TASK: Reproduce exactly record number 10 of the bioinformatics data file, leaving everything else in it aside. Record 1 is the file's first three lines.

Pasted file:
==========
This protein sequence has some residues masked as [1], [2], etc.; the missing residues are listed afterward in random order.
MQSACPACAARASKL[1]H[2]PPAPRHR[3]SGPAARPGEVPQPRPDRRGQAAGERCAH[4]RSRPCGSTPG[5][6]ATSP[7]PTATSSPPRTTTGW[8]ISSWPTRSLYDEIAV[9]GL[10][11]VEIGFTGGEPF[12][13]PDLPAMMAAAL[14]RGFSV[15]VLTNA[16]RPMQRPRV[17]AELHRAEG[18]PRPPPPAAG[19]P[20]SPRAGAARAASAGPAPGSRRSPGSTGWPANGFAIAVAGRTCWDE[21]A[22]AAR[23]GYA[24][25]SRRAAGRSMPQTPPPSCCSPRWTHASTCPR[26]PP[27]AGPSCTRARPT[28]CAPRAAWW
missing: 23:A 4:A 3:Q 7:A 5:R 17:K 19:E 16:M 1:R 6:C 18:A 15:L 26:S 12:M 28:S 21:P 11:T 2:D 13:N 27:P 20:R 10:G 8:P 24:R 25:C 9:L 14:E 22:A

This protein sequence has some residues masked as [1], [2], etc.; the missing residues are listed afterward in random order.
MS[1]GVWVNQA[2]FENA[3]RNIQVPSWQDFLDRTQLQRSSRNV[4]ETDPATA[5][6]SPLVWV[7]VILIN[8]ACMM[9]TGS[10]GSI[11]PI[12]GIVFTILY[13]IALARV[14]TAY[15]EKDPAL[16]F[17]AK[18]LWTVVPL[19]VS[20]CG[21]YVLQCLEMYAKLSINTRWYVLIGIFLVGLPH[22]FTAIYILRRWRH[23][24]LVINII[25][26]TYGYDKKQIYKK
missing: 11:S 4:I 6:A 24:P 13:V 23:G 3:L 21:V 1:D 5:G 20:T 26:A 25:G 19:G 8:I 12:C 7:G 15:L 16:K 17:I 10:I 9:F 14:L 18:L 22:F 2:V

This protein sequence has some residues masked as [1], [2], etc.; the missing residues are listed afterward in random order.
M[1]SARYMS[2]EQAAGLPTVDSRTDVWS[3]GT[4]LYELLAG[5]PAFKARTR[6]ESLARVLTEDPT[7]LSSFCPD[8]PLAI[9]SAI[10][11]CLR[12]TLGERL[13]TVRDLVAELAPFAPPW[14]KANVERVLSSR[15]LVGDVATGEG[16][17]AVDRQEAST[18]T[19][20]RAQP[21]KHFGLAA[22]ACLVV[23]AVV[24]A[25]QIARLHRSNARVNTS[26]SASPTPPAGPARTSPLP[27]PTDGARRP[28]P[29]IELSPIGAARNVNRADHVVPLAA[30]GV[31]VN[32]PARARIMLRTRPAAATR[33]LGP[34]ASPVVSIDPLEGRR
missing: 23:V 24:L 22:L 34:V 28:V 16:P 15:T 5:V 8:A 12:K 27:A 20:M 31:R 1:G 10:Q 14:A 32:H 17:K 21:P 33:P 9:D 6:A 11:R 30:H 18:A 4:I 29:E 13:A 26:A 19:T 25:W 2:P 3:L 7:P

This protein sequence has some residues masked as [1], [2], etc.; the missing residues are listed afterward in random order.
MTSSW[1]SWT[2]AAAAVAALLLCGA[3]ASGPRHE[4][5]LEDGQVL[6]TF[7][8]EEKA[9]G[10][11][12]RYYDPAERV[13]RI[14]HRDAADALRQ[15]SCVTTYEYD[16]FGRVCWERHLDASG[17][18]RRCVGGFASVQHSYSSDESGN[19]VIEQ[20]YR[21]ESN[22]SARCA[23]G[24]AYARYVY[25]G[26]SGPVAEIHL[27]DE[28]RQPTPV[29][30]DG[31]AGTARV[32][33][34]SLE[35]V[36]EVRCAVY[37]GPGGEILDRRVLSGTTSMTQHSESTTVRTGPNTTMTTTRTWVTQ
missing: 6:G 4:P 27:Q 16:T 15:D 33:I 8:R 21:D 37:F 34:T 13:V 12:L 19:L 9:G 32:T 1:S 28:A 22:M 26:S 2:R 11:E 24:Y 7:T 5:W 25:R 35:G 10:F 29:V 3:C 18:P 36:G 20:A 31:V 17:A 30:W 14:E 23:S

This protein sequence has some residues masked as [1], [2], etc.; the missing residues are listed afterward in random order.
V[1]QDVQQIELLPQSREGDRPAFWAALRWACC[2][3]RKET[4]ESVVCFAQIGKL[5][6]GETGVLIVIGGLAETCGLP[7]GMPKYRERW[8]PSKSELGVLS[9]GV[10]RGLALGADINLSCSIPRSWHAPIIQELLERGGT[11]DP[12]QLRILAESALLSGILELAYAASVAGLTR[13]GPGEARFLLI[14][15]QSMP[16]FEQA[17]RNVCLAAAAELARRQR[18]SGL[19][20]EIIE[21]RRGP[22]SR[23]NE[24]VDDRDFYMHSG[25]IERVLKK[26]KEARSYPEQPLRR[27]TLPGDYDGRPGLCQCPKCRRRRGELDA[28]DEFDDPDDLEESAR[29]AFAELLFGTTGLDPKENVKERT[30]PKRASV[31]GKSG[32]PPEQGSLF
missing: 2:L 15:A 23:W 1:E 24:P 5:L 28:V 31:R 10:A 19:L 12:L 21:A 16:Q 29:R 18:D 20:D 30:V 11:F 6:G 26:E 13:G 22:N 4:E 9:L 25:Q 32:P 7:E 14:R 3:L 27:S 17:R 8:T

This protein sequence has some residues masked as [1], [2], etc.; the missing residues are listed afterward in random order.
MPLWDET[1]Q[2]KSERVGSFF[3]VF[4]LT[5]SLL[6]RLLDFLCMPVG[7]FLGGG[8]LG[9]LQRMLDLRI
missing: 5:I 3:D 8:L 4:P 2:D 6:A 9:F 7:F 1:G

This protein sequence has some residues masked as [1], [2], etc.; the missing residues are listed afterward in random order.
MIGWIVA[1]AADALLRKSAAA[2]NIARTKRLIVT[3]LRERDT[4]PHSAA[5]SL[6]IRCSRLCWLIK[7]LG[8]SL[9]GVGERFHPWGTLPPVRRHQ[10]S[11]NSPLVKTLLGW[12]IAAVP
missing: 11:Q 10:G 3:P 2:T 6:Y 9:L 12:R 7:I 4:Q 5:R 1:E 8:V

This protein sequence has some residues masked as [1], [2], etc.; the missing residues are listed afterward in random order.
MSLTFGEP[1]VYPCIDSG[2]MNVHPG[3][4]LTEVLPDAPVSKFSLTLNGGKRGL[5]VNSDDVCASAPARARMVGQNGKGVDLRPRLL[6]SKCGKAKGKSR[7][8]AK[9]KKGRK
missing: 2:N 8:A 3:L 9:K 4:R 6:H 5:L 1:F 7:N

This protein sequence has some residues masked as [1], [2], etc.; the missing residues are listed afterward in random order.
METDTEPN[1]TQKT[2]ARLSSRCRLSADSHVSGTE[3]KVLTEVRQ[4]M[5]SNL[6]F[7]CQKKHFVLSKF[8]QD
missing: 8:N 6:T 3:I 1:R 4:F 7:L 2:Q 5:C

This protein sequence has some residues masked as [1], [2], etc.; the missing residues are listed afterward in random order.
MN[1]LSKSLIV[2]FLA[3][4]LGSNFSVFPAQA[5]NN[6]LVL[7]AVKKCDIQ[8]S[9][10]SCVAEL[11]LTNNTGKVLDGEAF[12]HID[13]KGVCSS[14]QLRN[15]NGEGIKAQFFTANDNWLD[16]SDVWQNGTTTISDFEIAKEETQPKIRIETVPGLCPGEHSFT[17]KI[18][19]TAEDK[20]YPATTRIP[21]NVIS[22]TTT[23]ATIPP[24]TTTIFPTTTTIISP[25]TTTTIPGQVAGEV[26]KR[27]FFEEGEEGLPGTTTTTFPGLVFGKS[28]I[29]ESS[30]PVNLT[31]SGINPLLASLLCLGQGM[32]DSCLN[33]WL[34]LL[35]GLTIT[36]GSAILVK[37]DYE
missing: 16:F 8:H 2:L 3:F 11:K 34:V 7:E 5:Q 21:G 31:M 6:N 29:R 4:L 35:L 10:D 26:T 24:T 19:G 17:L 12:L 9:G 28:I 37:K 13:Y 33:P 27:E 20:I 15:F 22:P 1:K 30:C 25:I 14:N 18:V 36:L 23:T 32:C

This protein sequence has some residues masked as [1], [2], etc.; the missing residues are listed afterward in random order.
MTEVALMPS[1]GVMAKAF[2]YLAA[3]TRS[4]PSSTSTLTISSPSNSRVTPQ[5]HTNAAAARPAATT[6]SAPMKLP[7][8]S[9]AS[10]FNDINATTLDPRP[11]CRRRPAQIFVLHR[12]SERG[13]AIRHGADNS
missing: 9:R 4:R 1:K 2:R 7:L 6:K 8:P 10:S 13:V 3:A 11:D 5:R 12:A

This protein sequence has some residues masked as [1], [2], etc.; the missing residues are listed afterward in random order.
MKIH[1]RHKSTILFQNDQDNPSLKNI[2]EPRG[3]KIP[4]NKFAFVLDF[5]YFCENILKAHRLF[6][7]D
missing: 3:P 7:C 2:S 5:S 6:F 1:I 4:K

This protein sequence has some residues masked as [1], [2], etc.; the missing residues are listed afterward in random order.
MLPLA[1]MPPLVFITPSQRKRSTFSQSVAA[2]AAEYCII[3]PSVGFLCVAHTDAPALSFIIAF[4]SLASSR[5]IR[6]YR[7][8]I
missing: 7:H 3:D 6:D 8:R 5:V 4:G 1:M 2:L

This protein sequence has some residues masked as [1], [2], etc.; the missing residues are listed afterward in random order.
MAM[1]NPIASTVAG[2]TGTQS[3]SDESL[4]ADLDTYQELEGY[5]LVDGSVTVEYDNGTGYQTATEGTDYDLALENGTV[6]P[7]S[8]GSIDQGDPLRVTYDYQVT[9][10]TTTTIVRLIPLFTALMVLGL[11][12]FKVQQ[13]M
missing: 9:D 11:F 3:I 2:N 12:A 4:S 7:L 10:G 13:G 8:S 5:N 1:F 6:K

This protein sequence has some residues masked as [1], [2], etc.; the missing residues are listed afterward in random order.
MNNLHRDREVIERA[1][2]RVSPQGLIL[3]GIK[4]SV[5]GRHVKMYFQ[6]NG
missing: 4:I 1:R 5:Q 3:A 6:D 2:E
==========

This protein sequence has some residues masked as [1], [2], etc.; the missing residues are listed afterward in random order.
MN[1]LSKSLIV[2]FLA[3][4]LGSNFSVFPAQA[5]NN[6]LVL[7]AVKKCDIQ[8]S[9][10]SCVAEL[11]LTNNTGKVLDGEAF[12]HID[13]KGVCSS[14]QLRN[15]NGEGIKAQFFTANDNWLD[16]SDVWQNGTTTISDFEIAKEETQPKIRIETVPGLCPGEHSFT[17]KI[18][19]TAEDK[20]YPATTRIP[21]NVIS[22]TTT[23]ATIPP[24]TTTIFPTTTTIISP[25]TTTTIPGQVAGEV[26]KR[27]FFEEGEEGLPGTTTTTFPGLVFGKS[28]I[29]ESS[30]PVNLT[31]SGINPLLASLLCLGQGM[32]DSCLN[33]WL[34]LL[35]GLTIT[36]GSAILVK[37]DYE
missing: 16:F 8:H 2:L 3:F 11:K 34:V 7:E 5:Q 21:G 31:M 6:N 29:R 4:L 35:L 10:D 26:T 24:T 19:G 17:L 12:L 9:G 28:I 37:K 13:Y 33:P 27:E 20:I 15:F 22:P 1:K 30:C 25:I 14:N 18:V 36:L 23:T 32:C